Social media properties like Twitter, Facebook and LinkedIn can be great platforms to showcase your legal expertise and opinions—and the work of ACS. But where should you start and how do you use these tools most effectively? This panel demystified today’s major social media platforms and other practical advice on how you can use them to share your opinions as you build your social brand.
This workshop provided hands-on training on using the Freedom of Information Act (FOIA) effectively to promote government transparency and accountability. Participants gained a greater understanding of what information can be obtained through FOIA and how the process works, as well as a broader understanding of some current legal issues in FOIA litigation.
The Supreme Court’s 2013 decision in Shelby County v. Holder effectively nullified a key provision of the 1965 Voting Rights Act, the most effective civil rights law ever enacted. As a result, attorneys and activists play a key role working with voters to protect their rights against discriminatory voting laws.
The Voting Rights Institute, a project of ACS, the Campaign Legal Center and Georgetown University Law Center, has trained approximately 1,000 lawyers and law students nationwide. This training included an overview of voting rights legislation and case law, examples of the ways in which state and local governments are infringing upon the right to vote and information for attendees who want to identify obstacles to voting and how to fix them.
In this session, the audience heard from several elected officials who used their law degrees to propel them into state and local office. The panelists, including a judge, attorney general, mayor, and state representatives, shared their experiences of taking first steps towards a run, building a support network, balancing work and running for office, staffing and managing a campaign, and fundraising. The co-founder and executive director of Run for Something provided advice on running for office. The audience came away with concrete steps to take to explore their own potential candidacies for elected office.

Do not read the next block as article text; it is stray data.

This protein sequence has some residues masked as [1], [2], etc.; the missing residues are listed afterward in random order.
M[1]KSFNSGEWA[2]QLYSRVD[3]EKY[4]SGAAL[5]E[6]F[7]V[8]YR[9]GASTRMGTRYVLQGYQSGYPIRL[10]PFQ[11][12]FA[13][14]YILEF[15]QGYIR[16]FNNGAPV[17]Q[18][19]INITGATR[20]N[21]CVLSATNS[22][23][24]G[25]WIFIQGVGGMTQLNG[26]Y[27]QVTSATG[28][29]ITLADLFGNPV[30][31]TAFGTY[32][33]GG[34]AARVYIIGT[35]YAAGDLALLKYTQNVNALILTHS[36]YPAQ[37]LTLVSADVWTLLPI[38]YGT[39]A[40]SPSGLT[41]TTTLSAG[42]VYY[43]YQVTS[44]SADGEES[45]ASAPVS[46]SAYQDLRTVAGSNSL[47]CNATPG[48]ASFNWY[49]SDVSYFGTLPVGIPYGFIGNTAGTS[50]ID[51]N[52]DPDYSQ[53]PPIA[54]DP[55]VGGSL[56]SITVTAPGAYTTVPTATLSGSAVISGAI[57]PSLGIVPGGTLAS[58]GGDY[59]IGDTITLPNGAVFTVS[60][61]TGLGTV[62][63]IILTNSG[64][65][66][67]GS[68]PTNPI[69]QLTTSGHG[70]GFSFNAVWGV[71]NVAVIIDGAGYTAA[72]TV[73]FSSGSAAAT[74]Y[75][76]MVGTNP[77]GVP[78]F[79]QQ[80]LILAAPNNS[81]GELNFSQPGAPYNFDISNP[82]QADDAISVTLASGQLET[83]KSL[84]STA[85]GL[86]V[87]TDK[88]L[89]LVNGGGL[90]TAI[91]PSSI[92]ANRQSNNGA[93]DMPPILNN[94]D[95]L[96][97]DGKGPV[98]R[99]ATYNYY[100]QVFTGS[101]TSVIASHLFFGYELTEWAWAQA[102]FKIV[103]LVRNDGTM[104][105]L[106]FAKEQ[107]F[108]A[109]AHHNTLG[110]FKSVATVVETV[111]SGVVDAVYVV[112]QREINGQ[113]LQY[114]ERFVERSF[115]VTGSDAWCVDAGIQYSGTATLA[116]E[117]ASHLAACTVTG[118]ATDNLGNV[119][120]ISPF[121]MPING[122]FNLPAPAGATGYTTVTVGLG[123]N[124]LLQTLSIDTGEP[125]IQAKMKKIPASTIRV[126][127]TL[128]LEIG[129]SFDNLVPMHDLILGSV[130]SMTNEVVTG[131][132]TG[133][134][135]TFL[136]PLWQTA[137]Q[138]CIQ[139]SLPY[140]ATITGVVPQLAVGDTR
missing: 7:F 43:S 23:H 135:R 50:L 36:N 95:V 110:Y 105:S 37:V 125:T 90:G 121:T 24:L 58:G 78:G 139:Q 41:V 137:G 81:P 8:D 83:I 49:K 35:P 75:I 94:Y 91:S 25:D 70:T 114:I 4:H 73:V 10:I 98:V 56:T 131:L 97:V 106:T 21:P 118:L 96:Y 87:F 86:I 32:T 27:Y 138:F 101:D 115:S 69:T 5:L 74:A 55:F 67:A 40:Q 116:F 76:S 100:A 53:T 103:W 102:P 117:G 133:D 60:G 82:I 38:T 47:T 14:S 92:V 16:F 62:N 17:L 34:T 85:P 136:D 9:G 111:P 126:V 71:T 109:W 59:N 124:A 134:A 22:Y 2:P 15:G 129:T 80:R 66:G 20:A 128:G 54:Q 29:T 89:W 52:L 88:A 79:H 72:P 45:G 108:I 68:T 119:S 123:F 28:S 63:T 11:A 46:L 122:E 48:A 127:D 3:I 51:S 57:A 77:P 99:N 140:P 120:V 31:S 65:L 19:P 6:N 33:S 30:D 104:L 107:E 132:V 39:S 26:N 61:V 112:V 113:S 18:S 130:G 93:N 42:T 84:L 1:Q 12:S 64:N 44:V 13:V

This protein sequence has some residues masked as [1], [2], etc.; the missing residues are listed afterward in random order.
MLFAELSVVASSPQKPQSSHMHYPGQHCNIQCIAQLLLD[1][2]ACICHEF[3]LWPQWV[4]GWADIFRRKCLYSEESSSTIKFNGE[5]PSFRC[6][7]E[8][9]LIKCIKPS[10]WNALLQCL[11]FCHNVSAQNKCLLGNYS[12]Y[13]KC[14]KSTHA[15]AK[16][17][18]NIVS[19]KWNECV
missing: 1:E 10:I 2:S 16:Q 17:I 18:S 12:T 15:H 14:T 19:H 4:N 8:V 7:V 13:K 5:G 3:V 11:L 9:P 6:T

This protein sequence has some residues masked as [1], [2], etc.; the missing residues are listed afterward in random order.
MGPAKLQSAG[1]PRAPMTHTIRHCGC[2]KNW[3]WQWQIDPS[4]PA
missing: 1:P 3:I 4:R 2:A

The Trump Administration has signaled a national security philosophy that is in turns interventionist and isolationist. On the one hand, it has committed to reinvigorating the “War on Terror,” leading to the potential for increased military adventurism in the Middle East, extrajudicial killings, unwarranted detention and interrogation of terrorism suspects, excessive use of government surveillance and religious and ethnic profiling. On the other hand, it has downplayed Russian interference with U.S. elections, declined to criticize authoritarian regimes and sown doubt about the United States’ commitment to NATO. At times, this has placed the administration at odds with the intelligence community and Congress. Can we make sense of these seemingly opposing philosophies? What are the threats each pose to civil liberties and constitutional rights? And what are the most effective strategies for combatting those threats through both litigation and public advocacy?
An experienced bureaucracy is necessary to conduct the business of government and may be an effective bulwark against executive abuses of power. But at what point are the reasons to serve in an administration with whom one ideologically disagrees or that has an agenda contrary to the central mission of the very agency in which one serves sufficiently outweighed by the risks of serving? For many, the choice to stay may be motivated by the value of maintaining institutional memory, the likelihood of sycophantic replacements, and a hope that one can continue to advance the good work already begun. But when an administration has been demonstrably hostile to the rule of law, what legal or personal ethics guide lawyers in their decision to stay or go? And when should they blow the whistle on agency activities? The 2016 election is not the first time government lawyers have asked themselves some of these questions, but it has thrown them into high relief.